Names are important to me. Regardless of what your name is, it is your name. It is part of who you are and should be valued.
It's interesting to me whose names we overlook and whose we choose to berate. Usually, the names we sarcastically talk about are Black.
This came to mind yet again when I listened to Jon Stewart on The Daily Show as he talked about Saxby Chambliss's recent Senate win in Georgia and commented on the "fancy name bearer, Saxby Chambliss."
Yet, on another recent episode he makes fun of Plaxico Burress commenting that he was "named after the plastics company." Stephen Colbert also took a jab at Plaxico's name as he described the incident of Plaxico shooting himself in the thigh saying, "Who's really at fault here? ...Whoever named him Plaxico."
So, let me get this straight...Saxby Chambliss is a "fancy name," but Plaxico Burress is "named after a plastics company." Frankly, I don't see the difference.
To be fair, Jon Stewart also makes fun of Sarah Palin's kid's names in a segment where Rob Riggle sarcastically comments, "I’ve got, like, 20 kids: Slag, Truck, Quandary, Glump, Chug, Turnip, Rockhammer…" And I have to admit, Todd Palin did get quite a bit of press for his explaining, "Sarah’s parents were coaches and the whole family was involved in track and I was an athlete in high school, so with our first-born, I was, like, ‘Track!’ Bristol is named after Bristol Bay. That’s where I grew up, that’s where we commercial fish. Willow is a community there in Alaska. And then Piper, you know, there’s just not too many Pipers out there and it’s a cool name. And Trig is a Norse name for 'strength.'”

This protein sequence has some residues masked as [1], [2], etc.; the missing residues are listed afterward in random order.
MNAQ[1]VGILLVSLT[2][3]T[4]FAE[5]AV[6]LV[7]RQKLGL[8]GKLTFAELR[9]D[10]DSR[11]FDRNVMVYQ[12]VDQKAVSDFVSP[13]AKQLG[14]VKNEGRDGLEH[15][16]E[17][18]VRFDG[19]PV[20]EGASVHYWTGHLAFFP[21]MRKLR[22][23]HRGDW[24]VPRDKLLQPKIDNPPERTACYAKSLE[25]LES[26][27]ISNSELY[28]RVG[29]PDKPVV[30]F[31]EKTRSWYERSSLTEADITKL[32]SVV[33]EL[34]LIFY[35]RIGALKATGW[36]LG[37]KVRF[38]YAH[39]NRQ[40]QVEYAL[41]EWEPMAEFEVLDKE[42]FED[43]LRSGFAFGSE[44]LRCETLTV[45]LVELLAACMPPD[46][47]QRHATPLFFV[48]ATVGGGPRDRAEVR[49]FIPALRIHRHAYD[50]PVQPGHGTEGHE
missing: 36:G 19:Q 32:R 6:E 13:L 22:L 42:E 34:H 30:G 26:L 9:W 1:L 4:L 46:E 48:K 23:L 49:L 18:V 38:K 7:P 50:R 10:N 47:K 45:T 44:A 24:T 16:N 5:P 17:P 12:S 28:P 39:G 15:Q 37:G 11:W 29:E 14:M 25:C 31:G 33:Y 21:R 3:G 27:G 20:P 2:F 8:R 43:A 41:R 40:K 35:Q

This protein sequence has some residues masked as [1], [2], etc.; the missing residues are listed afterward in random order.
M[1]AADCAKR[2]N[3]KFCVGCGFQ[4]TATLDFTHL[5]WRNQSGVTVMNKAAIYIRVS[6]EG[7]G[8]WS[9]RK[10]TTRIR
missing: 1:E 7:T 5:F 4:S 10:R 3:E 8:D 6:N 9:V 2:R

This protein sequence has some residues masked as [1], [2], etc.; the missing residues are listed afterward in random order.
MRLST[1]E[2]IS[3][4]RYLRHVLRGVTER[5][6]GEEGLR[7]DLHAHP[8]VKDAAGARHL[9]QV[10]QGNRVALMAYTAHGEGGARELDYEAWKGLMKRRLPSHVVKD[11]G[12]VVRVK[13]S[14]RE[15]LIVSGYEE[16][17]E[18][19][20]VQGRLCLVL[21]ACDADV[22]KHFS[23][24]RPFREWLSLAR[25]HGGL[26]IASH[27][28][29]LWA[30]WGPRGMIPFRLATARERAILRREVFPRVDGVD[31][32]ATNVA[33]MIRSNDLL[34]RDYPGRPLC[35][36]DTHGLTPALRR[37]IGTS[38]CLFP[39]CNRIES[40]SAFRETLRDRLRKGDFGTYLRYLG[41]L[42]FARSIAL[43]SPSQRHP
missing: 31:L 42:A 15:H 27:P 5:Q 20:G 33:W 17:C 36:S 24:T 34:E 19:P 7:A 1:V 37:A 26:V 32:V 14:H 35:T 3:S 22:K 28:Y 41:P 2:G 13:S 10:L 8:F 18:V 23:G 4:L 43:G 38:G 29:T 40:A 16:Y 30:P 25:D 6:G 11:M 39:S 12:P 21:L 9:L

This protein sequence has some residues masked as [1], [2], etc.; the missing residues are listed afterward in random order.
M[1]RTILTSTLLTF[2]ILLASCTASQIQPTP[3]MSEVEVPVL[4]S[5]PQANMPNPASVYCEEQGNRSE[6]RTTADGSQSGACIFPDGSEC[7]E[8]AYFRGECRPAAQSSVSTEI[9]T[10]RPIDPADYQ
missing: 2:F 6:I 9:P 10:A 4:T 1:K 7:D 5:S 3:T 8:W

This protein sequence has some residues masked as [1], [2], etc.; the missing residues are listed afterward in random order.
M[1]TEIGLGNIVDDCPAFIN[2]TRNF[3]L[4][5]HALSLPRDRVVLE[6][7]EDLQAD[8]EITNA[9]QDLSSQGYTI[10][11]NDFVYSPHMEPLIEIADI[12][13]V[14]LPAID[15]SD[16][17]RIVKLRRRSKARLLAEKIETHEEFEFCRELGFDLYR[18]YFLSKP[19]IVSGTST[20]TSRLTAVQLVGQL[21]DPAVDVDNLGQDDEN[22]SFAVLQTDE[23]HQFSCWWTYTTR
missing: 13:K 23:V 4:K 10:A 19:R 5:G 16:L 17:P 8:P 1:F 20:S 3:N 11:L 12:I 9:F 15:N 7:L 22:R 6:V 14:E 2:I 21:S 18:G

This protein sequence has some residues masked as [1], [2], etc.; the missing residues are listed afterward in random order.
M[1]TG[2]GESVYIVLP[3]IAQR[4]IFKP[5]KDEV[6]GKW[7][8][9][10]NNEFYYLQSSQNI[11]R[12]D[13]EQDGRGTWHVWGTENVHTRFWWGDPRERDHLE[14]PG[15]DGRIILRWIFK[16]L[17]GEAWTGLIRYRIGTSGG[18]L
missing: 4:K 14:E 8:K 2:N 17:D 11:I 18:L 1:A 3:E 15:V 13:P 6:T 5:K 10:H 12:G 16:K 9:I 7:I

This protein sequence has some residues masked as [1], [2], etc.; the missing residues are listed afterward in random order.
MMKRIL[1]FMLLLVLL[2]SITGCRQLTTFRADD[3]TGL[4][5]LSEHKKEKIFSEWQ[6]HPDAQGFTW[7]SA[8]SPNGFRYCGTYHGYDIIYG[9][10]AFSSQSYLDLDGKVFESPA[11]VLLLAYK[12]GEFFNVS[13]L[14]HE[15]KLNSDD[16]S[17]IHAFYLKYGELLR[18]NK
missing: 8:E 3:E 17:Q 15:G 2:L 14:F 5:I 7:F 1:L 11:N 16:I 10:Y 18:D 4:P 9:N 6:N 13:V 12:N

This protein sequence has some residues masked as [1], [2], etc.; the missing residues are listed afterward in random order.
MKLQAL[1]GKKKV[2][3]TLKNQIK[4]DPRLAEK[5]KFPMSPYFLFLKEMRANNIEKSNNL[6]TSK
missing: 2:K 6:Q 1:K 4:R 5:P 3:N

But even Bill Cosby, at the Brown v. Board gala in May 2004, jumps in to talk negatively about Black names stating, "…with names like Shaniqua, Taliqua and Mohammed and all of that crap, and all of them are in jail.”
I know what you're probably thinking... Bill Cosby was right...because look at Plaxico...he's now going to jail. So, if Bill Cosby's right and Plaxico was destined to go to jail because his mom named him that, why aren't those kinds of statements made for White children?
The same weight is not put on a White child with an odd name. When I bring up the odd White names I know, the White people I've talked to seem to think the names they name their kids are unique. No one in my family seems to question my aunt Classie Jane, my great-grandmother Alphabet (yes, that is her real name), or my cousins Afton, Blakely, Kannon, and Cutter. Yet, say, "Shaniqua" and eyebrows raise.
Many of my Black friends are proud that their names are "simple" and "common" names like Jennifer or Dave. They've explained to me that their parents named them that on purpose so they wouldn't be as discriminated against when they got older and were looking for jobs or just telling someone their name. Studies have shown that resumes with "white sounding names" were 50% more likely to be contacted for job interviews.
Who ever made the decision of what is a "good" or "acceptable" name and what isn't?? If the majority of names had been names like "Shaniqua," maybe "Janet" would be the odd name out.
Instead of always talking about how other people should change their names or stop naming their kids "strange" names, maybe we should think about changing ourselves and our way of thinking. Maybe the problem doesn't lie within the person choosing the name...but, instead, maybe the problem lies within us.